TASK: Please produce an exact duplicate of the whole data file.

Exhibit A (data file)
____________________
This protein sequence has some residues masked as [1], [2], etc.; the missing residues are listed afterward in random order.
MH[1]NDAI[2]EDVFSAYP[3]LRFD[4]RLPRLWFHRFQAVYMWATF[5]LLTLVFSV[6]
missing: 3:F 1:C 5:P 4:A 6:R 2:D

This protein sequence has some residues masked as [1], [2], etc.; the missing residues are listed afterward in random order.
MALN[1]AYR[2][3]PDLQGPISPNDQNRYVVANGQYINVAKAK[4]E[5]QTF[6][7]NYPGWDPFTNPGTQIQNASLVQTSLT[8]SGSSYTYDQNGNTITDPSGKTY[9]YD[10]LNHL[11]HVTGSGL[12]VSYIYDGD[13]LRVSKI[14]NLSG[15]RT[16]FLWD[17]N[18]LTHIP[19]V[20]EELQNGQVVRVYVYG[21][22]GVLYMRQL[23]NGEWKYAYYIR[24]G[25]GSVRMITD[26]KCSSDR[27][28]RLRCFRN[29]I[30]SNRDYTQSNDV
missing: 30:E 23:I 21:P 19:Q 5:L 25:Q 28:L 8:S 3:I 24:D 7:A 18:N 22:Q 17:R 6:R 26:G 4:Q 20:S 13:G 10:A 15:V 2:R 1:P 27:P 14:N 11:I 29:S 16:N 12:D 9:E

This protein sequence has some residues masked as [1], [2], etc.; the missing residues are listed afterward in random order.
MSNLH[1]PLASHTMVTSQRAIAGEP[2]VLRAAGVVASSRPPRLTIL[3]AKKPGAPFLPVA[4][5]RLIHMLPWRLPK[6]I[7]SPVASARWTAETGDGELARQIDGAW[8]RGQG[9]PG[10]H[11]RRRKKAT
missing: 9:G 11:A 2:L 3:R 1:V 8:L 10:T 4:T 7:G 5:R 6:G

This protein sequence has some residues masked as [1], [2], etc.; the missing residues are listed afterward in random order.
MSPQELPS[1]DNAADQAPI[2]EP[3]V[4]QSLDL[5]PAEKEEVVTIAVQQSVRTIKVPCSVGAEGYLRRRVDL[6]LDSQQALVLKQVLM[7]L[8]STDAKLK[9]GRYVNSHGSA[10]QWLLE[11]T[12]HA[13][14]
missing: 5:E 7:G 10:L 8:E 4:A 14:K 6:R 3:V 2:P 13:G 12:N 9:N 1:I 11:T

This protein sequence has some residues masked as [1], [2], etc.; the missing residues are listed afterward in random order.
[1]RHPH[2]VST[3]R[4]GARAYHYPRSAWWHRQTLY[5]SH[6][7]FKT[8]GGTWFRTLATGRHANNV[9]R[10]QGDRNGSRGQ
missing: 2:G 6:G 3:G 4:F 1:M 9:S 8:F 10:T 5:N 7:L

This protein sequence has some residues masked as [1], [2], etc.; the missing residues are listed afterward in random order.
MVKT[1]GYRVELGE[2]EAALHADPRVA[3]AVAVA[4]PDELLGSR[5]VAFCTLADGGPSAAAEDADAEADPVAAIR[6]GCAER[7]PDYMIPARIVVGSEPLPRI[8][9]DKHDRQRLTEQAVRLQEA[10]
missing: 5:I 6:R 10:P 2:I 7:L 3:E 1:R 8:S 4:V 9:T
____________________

This protein sequence has some residues masked as [1], [2], etc.; the missing residues are listed afterward in random order.
MH[1]NDAI[2]EDVFSAYP[3]LRFD[4]RLPRLWFHRFQAVYMWATF[5]LLTLVFSV[6]
missing: 3:F 1:C 5:P 4:A 6:R 2:D

This protein sequence has some residues masked as [1], [2], etc.; the missing residues are listed afterward in random order.
MALN[1]AYR[2][3]PDLQGPISPNDQNRYVVANGQYINVAKAK[4]E[5]QTF[6][7]NYPGWDPFTNPGTQIQNASLVQTSLT[8]SGSSYTYDQNGNTITDPSGKTY[9]YD[10]LNHL[11]HVTGSGL[12]VSYIYDGD[13]LRVSKI[14]NLSG[15]RT[16]FLWD[17]N[18]LTHIP[19]V[20]EELQNGQVVRVYVYG[21][22]GVLYMRQL[23]NGEWKYAYYIR[24]G[25]GSVRMITD[26]KCSSDR[27][28]RLRCFRN[29]I[30]SNRDYTQSNDV
missing: 30:E 23:I 21:P 19:Q 5:L 25:Q 28:L 8:S 3:I 24:D 7:A 18:N 22:Q 17:R 6:R 26:G 4:Q 20:S 13:G 10:A 15:V 2:R 1:P 27:P 14:N 11:I 29:S 16:N 12:D 9:E

This protein sequence has some residues masked as [1], [2], etc.; the missing residues are listed afterward in random order.
MSNLH[1]PLASHTMVTSQRAIAGEP[2]VLRAAGVVASSRPPRLTIL[3]AKKPGAPFLPVA[4][5]RLIHMLPWRLPK[6]I[7]SPVASARWTAETGDGELARQIDGAW[8]RGQG[9]PG[10]H[11]RRRKKAT
missing: 9:G 11:A 2:L 3:R 1:V 8:L 10:T 4:T 7:G 5:R 6:G

This protein sequence has some residues masked as [1], [2], etc.; the missing residues are listed afterward in random order.
MSPQELPS[1]DNAADQAPI[2]EP[3]V[4]QSLDL[5]PAEKEEVVTIAVQQSVRTIKVPCSVGAEGYLRRRVDL[6]LDSQQALVLKQVLM[7]L[8]STDAKLK[9]GRYVNSHGSA[10]QWLLE[11]T[12]HA[13][14]
missing: 5:E 7:G 10:L 8:E 4:A 14:K 6:R 3:V 2:P 13:G 12:N 9:N 1:I 11:T

This protein sequence has some residues masked as [1], [2], etc.; the missing residues are listed afterward in random order.
[1]RHPH[2]VST[3]R[4]GARAYHYPRSAWWHRQTLY[5]SH[6][7]FKT[8]GGTWFRTLATGRHANNV[9]R[10]QGDRNGSRGQ
missing: 2:G 6:G 3:G 4:F 1:M 9:S 8:F 10:T 5:N 7:L

This protein sequence has some residues masked as [1], [2], etc.; the missing residues are listed afterward in random order.
MVKT[1]GYRVELGE[2]EAALHADPRVA[3]AVAVA[4]PDELLGSR[5]VAFCTLADGGPSAAAEDADAEADPVAAIR[6]GCAER[7]PDYMIPARIVVGSEPLPRI[8][9]DKHDRQRLTEQAVRLQEA[10]
missing: 5:I 6:R 10:P 2:I 7:L 3:E 1:R 8:S 4:V 9:T